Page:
By Amir Basiri
The Trump administration’s decision to put Iran “on notice” for its provocative ballistic missile test and to subsequently slap new sanctions on individuals and entities affiliated with its missile program was a positive break from the previous administration’s policy of ignoring Iran’s belligerent behavior while showering it with concessions.
The measure was welcomed by the critics of the failed appeasement policy toward Iran in Capitol Hill and across the world.
Senate Foreign Relations Committee Chairman Bob Corker, R-Tenn., called the announcement “a new day in U.S.-Iran relations,” stressing that it’s past time to undertake a “coordinated, multi-faceted effort to push back against a range of illicit Iranian behavior.”
Rep. Eliot Engel, D-N.Y., ranking member of the House Foreign Relations Committee, welcomed the new round of sanctions and underlined the need for the United States and its allies to deal with Iran’s destabilizing behavior around the world.
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Mohammad Mohaddessin, Chair of the Foreign Affairs Committee of the exiled opposition group National Council of Resistance of Iran, called the measure “a positive step” in confronting an illegitimate and terrorist dictatorship, and stressed the need to impose total sanctions on Iranian entities involved in suppression, terrorism and fundamentalism.
Proponents of rapprochement also reacted to Trump’s tougher stance against Iran. In order to prevent the unraveling of their interests, however, they are driving their point by drawing dangerous conclusions through a narrative based on misrepresenting the facts of Obama’s tried-and-failed playbook.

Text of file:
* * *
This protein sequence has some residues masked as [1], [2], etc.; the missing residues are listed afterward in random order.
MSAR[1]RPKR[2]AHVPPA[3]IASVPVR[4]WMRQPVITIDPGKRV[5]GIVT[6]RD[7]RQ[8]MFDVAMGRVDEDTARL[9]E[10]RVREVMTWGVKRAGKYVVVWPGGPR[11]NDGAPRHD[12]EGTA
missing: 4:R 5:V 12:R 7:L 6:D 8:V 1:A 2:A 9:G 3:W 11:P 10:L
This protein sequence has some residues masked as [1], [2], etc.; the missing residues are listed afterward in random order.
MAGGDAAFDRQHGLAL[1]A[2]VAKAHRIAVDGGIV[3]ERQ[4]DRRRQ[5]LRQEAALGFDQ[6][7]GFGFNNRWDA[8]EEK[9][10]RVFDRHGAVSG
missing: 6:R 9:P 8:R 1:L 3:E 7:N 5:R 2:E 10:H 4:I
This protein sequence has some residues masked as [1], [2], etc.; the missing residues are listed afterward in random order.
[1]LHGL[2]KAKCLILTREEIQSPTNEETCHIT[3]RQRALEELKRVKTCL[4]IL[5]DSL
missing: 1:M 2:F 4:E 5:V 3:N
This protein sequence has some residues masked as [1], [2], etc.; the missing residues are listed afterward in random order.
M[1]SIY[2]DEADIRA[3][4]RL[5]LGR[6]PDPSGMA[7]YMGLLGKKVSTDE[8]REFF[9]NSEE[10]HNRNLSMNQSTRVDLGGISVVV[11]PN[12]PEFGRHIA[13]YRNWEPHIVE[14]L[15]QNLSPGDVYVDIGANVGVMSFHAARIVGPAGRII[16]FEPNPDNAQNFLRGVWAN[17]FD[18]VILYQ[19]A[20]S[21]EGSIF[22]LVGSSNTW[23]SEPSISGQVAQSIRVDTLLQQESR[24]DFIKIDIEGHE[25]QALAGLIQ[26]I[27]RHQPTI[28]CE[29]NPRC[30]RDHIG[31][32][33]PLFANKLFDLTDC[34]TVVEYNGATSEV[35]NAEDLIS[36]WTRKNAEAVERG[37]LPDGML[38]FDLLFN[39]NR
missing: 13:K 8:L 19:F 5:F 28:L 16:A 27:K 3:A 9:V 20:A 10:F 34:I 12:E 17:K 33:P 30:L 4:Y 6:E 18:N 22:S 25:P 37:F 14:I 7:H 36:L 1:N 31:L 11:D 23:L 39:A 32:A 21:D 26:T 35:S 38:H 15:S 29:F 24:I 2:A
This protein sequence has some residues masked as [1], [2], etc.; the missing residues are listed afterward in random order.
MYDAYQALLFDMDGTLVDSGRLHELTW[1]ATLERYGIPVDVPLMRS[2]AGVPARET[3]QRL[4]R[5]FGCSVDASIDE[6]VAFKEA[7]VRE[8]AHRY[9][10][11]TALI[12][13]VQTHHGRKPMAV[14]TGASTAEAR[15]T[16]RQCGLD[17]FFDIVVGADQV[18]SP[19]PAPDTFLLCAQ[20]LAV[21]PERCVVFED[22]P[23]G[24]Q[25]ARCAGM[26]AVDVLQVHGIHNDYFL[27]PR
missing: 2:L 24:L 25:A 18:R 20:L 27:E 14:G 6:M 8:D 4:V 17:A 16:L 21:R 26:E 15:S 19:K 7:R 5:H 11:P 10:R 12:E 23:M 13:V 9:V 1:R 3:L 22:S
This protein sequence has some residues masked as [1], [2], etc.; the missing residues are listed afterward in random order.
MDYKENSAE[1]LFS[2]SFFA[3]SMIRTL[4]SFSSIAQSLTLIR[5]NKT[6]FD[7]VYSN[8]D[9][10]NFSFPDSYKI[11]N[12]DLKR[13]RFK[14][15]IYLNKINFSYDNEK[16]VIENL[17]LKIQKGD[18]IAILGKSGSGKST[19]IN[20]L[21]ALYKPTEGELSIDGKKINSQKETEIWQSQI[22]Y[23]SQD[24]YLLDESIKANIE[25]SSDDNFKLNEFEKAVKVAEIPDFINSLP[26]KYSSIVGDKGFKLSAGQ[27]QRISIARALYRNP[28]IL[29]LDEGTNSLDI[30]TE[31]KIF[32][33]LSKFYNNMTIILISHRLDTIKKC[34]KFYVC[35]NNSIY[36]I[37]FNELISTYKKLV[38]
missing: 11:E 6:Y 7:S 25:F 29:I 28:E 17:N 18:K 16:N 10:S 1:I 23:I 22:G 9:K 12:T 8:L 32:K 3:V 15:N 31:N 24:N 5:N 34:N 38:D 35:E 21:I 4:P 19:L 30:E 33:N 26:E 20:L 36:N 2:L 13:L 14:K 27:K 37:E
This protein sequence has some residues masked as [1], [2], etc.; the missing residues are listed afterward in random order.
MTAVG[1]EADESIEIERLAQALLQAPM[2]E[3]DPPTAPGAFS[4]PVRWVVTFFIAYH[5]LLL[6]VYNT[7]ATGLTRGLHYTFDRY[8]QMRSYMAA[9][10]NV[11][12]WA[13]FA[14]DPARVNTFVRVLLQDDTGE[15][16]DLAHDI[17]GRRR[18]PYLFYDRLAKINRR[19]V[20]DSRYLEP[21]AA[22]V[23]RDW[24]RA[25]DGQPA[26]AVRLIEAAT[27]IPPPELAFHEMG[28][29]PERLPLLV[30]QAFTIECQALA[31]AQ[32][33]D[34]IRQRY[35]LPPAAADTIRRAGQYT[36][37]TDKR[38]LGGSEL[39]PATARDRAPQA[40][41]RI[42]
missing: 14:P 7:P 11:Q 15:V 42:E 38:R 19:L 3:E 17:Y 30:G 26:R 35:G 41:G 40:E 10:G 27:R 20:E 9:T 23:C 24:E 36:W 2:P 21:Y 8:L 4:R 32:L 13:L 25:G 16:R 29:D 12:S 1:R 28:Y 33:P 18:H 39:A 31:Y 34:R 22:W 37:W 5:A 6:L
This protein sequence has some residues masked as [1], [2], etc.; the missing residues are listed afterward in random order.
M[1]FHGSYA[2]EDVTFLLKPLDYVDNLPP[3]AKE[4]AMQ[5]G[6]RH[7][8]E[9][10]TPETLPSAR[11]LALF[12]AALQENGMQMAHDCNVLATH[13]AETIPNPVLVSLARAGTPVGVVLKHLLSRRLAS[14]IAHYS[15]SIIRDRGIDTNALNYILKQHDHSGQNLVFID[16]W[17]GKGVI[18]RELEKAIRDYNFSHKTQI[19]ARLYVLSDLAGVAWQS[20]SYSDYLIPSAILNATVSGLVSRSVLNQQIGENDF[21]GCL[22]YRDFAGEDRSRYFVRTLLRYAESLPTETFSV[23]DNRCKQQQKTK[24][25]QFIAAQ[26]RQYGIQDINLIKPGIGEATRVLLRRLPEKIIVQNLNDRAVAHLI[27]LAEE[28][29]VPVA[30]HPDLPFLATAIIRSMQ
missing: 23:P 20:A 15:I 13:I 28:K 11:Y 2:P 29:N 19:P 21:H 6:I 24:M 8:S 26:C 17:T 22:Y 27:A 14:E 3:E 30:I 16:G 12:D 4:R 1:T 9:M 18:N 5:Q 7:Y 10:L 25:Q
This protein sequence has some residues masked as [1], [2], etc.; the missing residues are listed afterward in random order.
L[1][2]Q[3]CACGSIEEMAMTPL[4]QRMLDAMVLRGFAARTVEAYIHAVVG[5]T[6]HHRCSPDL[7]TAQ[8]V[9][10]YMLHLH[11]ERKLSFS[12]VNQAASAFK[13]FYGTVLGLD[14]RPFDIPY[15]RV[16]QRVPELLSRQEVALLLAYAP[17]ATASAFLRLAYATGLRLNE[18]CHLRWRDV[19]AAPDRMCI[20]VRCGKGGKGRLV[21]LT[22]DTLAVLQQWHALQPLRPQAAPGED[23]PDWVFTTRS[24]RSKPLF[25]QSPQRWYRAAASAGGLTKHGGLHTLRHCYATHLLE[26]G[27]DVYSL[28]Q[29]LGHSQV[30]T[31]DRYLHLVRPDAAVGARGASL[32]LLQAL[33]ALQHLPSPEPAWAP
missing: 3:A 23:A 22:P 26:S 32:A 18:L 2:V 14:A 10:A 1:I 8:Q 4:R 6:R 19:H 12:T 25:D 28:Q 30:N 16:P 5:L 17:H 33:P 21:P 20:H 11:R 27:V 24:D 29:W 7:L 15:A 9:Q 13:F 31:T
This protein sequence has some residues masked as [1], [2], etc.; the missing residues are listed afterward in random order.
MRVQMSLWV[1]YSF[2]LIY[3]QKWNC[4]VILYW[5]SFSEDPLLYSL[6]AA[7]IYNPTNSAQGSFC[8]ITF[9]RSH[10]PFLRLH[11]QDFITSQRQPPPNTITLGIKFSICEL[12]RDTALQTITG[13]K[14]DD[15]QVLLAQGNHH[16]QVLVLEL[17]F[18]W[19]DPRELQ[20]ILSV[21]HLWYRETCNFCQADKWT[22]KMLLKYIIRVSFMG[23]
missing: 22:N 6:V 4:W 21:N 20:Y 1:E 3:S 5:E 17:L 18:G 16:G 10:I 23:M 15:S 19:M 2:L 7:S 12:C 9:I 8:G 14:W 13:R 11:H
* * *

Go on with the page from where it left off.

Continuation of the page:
Organizations like NIAC, an Iran lobby deeply tied to Tehran, suggest that communication channels created between the Obama administration and Iran paved the way for a nuclear deal that prevented a war with the country and also facilitated the release of ten U.S. sailors captured by the Iranian Revolutionary Guard (IRGC) in early 2016, both false assumptions.
The former is a flawed deal that has only made the Iranian regime a more hostile state by legitimizing its nuclear program and giving it billions of dollars to squander on its violent agenda in Syria and elsewhere, while the latter was an opportunity that the IRGC seized upon to humiliate the U.S.
Swedish-Iranian expat Trita Parsi refers to the release of U.S. hostages as another achievement of open dialog with Iran, referring to the Obama administration’s $1.7 billion ransom, which drove the mullahs into turning hostage-taking into a lucrative business.
However, in the same piece, Gordon admits that the nuclear pact has failed to address Iran’s ballistic missile program. He also implicitly confesses that Iran’s Shiite proxies in Iraq, which grew in size after Obama’s hasty retreat from the country, are a potential threat for U.S. troops in the region.
This is not exactly what you would call containment.
Both writers base their argument that Trump should continue to appease Iran on the presumption that a firm stance toward Tehran will lead the U.S. to a military confrontation, or “an embarrassing retreat,” as Gordon likes to put it.
But the U.S. doesn’t need to go to war with the Iranian regime to contain it. There is already an organized Iranian resistance movement, the People’s Mojahedin Organization of Iran (MEK/PMOI), which is quite capable of doing so and has strong bipartisan support among U.S. lawmakers and politicians.
Backers of diplomatic capitulation to Iran have constantly tried to discredit the MEK in order to conclude that the only solution to mend fences with Iran is to seek moderates within the regime, a proven hoax and myth and an empty goal that will only help keep the leading state sponsor of terrorism in power.
If the past is any indication, appeasing regimes that have no respect for universal democratic values is a recipe for disaster, yielding short-term jubilation at the expense of long-term insecurity.
Thanks in large part to the Obama administration’s kid-glove treatment of Iran, the Middle East is already a hotbed of chaos and extremism, a powder keg that can only be defused by a serious change in policy. That change should be to stand with the Iranian people in their plight and struggle for freedom and regime change, a crucial step toward promoting peace in the Middle East and across the globe.
Originally posted in Washington Examiner